Using Market Data in Academic Program Prioritization
“How can we affordably assess market demand of various new program ideas?” This has been one of the most common questions I have been asked over the course of my higher education career. While I have been able to answer how to assess market demand for new programs, the affordably part of the question had always been the most difficult aspect of the question.
But answering that question became much easier for me after I came to RNL three years ago and gathered a team of experienced enrollment, marketing, academic, and research professionals to think through the affordability issue. We also have figured out how to tackle a common addition to the question: “…and we need this done quickly!”.
I recently presented a webinar on how do academic program prioritization research affordably and on time (and developed an accompanying guide as well). The first two (of three) components of this RNL Program Prioritization and Positioning research is completely derived from a creative and unique use of publicly available data (you can read more about that in the guide you receive along with the webinar recording).
Here is a recap of what we covered in the webinar.
Keys to foundational research for academic program prioritization
I like to use a set of driving analogies when thinking through that foundational research:
Do you know how easy or difficult the terrain will be to travel? Is there a demographic cliff coming? Is there a wave of new interest in an academic area that you were not considering?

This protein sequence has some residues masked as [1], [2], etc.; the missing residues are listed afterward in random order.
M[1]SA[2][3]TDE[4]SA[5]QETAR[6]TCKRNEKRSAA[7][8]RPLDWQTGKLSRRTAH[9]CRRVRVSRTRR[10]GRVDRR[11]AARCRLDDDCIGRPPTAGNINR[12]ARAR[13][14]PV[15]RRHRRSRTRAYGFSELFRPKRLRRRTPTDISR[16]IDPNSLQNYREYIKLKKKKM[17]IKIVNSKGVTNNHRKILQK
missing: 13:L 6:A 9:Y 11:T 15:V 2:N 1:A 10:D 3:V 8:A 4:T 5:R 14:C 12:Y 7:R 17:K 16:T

Do you know how to navigate the landscape or terrain? Is there a path forward that makes sense to your program, your school or your university?
When you look at your institution what do you know about it? Do you know if your programs are aligned to the path you want to take? Do you know what your audience thinks you are good at?
How do these translate into actionable research? Here’s my approach:
Landscape: Quantitative assessment of the demand and supply characteristics confronting each program. While IPEDS (and similar data) can be misleading if used to assess one program, when it is used to compare multiple programs, and then compare that data to national trends, the power of those findings is significantly amplified.
Road Map: Qualitative investigation of specific competitors aimed at differentiating your program in a crowded market. The more common approach to competitor analysis just doesn’t cut it. You need in-depth information on specific programs with which you will compete.
Mirror: Primary market research to ensure you know what your audience thinks of you and how you can best (better) serve them. The first two phases will set the scene, but many institutions also want to know what their “audience” (or audiences) think about them as a provider.
Watch the full webinar and read the best practices guide
Watch the on-demand webinar here and you will also gain access to the accompanying best practices guide for academic program prioritization .
If you’d like to discuss how this type of approach could work at your institution, sign up for a complimentary consultation with an RNL expert today.